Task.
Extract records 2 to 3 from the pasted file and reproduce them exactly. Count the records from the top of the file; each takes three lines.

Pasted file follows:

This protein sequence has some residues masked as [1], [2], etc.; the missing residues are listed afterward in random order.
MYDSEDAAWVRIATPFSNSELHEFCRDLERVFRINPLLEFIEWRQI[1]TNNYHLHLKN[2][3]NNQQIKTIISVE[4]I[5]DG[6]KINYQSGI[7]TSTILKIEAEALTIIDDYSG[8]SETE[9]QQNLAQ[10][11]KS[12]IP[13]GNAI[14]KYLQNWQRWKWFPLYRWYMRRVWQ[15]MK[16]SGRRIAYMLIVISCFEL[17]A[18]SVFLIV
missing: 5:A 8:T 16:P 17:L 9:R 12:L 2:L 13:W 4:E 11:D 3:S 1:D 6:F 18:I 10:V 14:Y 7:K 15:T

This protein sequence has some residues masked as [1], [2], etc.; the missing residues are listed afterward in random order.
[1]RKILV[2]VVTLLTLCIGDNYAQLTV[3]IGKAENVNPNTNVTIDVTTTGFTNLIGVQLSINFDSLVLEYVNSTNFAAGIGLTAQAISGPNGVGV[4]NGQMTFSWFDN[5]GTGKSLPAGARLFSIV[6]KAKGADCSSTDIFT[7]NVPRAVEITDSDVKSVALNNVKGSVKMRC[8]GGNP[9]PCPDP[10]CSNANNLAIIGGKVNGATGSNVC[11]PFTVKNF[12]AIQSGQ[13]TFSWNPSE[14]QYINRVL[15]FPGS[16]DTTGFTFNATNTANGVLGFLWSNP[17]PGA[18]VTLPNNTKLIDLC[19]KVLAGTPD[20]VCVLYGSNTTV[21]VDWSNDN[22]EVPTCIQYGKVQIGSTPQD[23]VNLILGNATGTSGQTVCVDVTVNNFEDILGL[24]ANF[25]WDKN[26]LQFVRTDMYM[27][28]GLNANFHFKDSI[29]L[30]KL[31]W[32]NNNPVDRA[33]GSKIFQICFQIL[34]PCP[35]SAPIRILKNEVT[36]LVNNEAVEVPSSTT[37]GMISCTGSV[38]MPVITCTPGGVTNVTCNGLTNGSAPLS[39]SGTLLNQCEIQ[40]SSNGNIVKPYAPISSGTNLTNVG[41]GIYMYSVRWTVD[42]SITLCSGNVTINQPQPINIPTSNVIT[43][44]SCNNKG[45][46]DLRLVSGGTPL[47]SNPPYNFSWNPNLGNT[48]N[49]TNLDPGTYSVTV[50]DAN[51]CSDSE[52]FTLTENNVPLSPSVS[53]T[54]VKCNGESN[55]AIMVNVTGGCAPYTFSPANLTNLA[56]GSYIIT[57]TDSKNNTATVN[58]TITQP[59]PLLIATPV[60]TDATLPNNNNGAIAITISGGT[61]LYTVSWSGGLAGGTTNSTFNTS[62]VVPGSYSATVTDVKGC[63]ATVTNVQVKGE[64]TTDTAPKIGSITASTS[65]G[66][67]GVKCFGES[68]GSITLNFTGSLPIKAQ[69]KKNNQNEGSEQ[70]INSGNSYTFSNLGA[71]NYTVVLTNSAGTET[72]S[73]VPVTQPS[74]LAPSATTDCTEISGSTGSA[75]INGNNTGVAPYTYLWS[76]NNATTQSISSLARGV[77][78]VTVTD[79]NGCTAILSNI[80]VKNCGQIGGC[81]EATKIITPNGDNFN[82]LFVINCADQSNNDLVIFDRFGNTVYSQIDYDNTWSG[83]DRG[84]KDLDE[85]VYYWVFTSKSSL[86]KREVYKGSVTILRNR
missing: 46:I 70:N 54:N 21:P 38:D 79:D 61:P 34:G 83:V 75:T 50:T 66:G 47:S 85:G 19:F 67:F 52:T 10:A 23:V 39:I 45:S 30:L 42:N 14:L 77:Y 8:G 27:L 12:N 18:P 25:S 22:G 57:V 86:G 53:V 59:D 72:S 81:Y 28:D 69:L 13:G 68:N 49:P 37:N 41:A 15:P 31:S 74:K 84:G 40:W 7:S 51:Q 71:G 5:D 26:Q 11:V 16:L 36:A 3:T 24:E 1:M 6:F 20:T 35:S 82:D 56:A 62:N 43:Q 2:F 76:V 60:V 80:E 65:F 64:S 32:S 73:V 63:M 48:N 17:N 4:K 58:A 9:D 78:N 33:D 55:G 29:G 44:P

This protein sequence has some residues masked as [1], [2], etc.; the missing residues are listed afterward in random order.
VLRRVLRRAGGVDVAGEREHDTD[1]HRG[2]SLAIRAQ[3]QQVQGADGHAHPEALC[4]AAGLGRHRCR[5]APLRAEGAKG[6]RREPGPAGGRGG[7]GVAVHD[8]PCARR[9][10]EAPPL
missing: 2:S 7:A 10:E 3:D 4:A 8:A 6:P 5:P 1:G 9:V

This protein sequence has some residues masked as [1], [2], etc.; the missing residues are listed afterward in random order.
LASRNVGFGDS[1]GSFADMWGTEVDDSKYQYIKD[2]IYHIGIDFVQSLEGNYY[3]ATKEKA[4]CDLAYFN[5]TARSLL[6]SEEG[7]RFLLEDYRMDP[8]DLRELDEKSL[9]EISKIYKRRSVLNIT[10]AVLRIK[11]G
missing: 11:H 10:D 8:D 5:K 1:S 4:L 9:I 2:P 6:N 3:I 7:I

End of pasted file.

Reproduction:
This protein sequence has some residues masked as [1], [2], etc.; the missing residues are listed afterward in random order.
[1]RKILV[2]VVTLLTLCIGDNYAQLTV[3]IGKAENVNPNTNVTIDVTTTGFTNLIGVQLSINFDSLVLEYVNSTNFAAGIGLTAQAISGPNGVGV[4]NGQMTFSWFDN[5]GTGKSLPAGARLFSIV[6]KAKGADCSSTDIFT[7]NVPRAVEITDSDVKSVALNNVKGSVKMRC[8]GGNP[9]PCPDP[10]CSNANNLAIIGGKVNGATGSNVC[11]PFTVKNF[12]AIQSGQ[13]TFSWNPSE[14]QYINRVL[15]FPGS[16]DTTGFTFNATNTANGVLGFLWSNP[17]PGA[18]VTLPNNTKLIDLC[19]KVLAGTPD[20]VCVLYGSNTTV[21]VDWSNDN[22]EVPTCIQYGKVQIGSTPQD[23]VNLILGNATGTSGQTVCVDVTVNNFEDILGL[24]ANF[25]WDKN[26]LQFVRTDMYM[27][28]GLNANFHFKDSI[29]L[30]KL[31]W[32]NNNPVDRA[33]GSKIFQICFQIL[34]PCP[35]SAPIRILKNEVT[36]LVNNEAVEVPSSTT[37]GMISCTGSV[38]MPVITCTPGGVTNVTCNGLTNGSAPLS[39]SGTLLNQCEIQ[40]SSNGNIVKPYAPISSGTNLTNVG[41]GIYMYSVRWTVD[42]SITLCSGNVTINQPQPINIPTSNVIT[43][44]SCNNKG[45][46]DLRLVSGGTPL[47]SNPPYNFSWNPNLGNT[48]N[49]TNLDPGTYSVTV[50]DAN[51]CSDSE[52]FTLTENNVPLSPSVS[53]T[54]VKCNGESN[55]AIMVNVTGGCAPYTFSPANLTNLA[56]GSYIIT[57]TDSKNNTATVN[58]TITQP[59]PLLIATPV[60]TDATLPNNNNGAIAITISGGT[61]LYTVSWSGGLAGGTTNSTFNTS[62]VVPGSYSATVTDVKGC[63]ATVTNVQVKGE[64]TTDTAPKIGSITASTS[65]G[66][67]GVKCFGES[68]GSITLNFTGSLPIKAQ[69]KKNNQNEGSEQ[70]INSGNSYTFSNLGA[71]NYTVVLTNSAGTET[72]S[73]VPVTQPS[74]LAPSATTDCTEISGSTGSA[75]INGNNTGVAPYTYLWS[76]NNATTQSISSLARGV[77][78]VTVTD[79]NGCTAILSNI[80]VKNCGQIGGC[81]EATKIITPNGDNFN[82]LFVINCADQSNNDLVIFDRFGNTVYSQIDYDNTWSG[83]DRG[84]KDLDE[85]VYYWVFTSKSSL[86]KREVYKGSVTILRNR
missing: 46:I 70:N 54:N 21:P 38:D 79:D 61:P 34:G 83:V 75:T 50:T 66:G 47:S 85:G 19:F 67:F 52:T 10:A 23:V 39:I 45:S 30:L 42:N 14:L 77:Y 8:G 27:L 12:N 18:P 25:S 22:G 57:V 86:G 53:V 59:D 72:S 81:Y 28:D 69:L 13:G 68:N 49:P 37:N 41:A 15:P 31:S 74:K 84:G 40:W 7:S 51:Q 71:G 5:D 26:Q 11:V 16:L 36:A 3:T 24:E 1:M 6:F 20:T 35:S 82:D 56:A 62:N 43:Q 2:F 76:V 60:V 80:E 65:F 64:S 32:S 73:V 63:M 48:N 17:N 4:K 58:A 9:D 78:N 33:D 55:G 29:G 44:P

This protein sequence has some residues masked as [1], [2], etc.; the missing residues are listed afterward in random order.
VLRRVLRRAGGVDVAGEREHDTD[1]HRG[2]SLAIRAQ[3]QQVQGADGHAHPEALC[4]AAGLGRHRCR[5]APLRAEGAKG[6]RREPGPAGGRGG[7]GVAVHD[8]PCARR[9][10]EAPPL
missing: 2:S 7:A 10:E 3:D 4:A 8:A 6:P 5:P 1:G 9:V